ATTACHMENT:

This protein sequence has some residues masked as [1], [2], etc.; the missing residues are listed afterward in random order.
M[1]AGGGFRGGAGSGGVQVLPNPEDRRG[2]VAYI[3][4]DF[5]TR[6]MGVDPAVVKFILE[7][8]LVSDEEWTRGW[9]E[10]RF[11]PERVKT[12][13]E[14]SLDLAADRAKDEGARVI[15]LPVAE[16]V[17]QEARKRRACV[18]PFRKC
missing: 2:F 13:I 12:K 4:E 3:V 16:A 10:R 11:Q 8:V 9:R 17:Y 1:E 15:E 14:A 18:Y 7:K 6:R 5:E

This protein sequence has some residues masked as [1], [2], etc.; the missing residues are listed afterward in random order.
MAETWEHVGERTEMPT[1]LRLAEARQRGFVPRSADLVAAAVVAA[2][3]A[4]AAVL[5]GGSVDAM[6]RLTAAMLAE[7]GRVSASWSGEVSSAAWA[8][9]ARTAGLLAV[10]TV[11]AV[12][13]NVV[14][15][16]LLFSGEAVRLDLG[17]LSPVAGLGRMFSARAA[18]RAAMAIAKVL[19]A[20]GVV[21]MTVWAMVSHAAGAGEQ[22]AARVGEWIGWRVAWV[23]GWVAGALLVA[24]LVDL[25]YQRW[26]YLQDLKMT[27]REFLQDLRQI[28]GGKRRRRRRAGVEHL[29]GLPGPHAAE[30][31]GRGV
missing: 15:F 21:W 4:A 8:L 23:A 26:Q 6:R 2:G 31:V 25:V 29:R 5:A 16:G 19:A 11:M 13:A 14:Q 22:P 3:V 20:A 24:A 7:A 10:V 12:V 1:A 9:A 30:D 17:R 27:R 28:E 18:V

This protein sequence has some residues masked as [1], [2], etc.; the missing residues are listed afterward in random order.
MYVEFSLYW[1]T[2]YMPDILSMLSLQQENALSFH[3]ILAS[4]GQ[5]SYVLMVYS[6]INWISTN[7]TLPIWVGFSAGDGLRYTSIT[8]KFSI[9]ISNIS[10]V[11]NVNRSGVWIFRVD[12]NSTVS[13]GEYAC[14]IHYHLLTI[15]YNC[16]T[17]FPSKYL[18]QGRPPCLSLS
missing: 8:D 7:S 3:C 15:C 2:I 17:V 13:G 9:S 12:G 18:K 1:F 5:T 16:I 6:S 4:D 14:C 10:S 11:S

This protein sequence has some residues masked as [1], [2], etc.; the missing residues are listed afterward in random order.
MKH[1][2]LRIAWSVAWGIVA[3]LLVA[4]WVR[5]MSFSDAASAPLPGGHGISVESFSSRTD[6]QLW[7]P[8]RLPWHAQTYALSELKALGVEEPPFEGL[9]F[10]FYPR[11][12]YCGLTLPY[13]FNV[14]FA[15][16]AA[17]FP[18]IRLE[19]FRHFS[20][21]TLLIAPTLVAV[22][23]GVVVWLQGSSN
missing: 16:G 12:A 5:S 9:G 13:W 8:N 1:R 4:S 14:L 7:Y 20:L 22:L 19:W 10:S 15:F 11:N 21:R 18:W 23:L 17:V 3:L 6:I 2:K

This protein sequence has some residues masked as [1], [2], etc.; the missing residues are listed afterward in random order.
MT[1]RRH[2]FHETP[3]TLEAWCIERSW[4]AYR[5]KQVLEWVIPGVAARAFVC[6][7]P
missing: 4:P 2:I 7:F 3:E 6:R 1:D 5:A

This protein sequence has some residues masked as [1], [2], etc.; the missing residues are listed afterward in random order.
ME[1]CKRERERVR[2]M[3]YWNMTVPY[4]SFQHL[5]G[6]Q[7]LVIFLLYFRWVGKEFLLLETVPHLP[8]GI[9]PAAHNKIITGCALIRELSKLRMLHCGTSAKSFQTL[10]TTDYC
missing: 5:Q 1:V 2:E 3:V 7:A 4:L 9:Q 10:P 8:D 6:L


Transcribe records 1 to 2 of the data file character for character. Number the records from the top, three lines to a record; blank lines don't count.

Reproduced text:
This protein sequence has some residues masked as [1], [2], etc.; the missing residues are listed afterward in random order.
M[1]AGGGFRGGAGSGGVQVLPNPEDRRG[2]VAYI[3][4]DF[5]TR[6]MGVDPAVVKFILE[7][8]LVSDEEWTRGW[9]E[10]RF[11]PERVKT[12][13]E[14]SLDLAADRAKDEGARVI[15]LPVAE[16]V[17]QEARKRRACV[18]PFRKC
missing: 2:F 13:I 12:K 4:E 3:V 16:A 10:R 11:Q 8:V 9:R 17:Y 1:E 15:E 14:A 18:Y 7:K 6:R 5:E

This protein sequence has some residues masked as [1], [2], etc.; the missing residues are listed afterward in random order.
MAETWEHVGERTEMPT[1]LRLAEARQRGFVPRSADLVAAAVVAA[2][3]A[4]AAVL[5]GGSVDAM[6]RLTAAMLAE[7]GRVSASWSGEVSSAAWA[8][9]ARTAGLLAV[10]TV[11]AV[12][13]NVV[14][15][16]LLFSGEAVRLDLG[17]LSPVAGLGRMFSARAA[18]RAAMAIAKVL[19]A[20]GVV[21]MTVWAMVSHAAGAGEQ[22]AARVGEWIGWRVAWV[23]GWVAGALLVA[24]LVDL[25]YQRW[26]YLQDLKMT[27]REFLQDLRQI[28]GGKRRRRRRAGVEHL[29]GLPGPHAAE[30][31]GRGV
missing: 15:F 21:W 4:A 8:L 23:A 26:Q 6:R 2:G 31:V 25:V 29:R 5:A 16:G 19:A 11:M 13:A 14:Q 22:P 3:V 20:A 24:A 7:A 10:V 12:V 1:A 9:A 30:D 17:R 27:R 28:E 18:V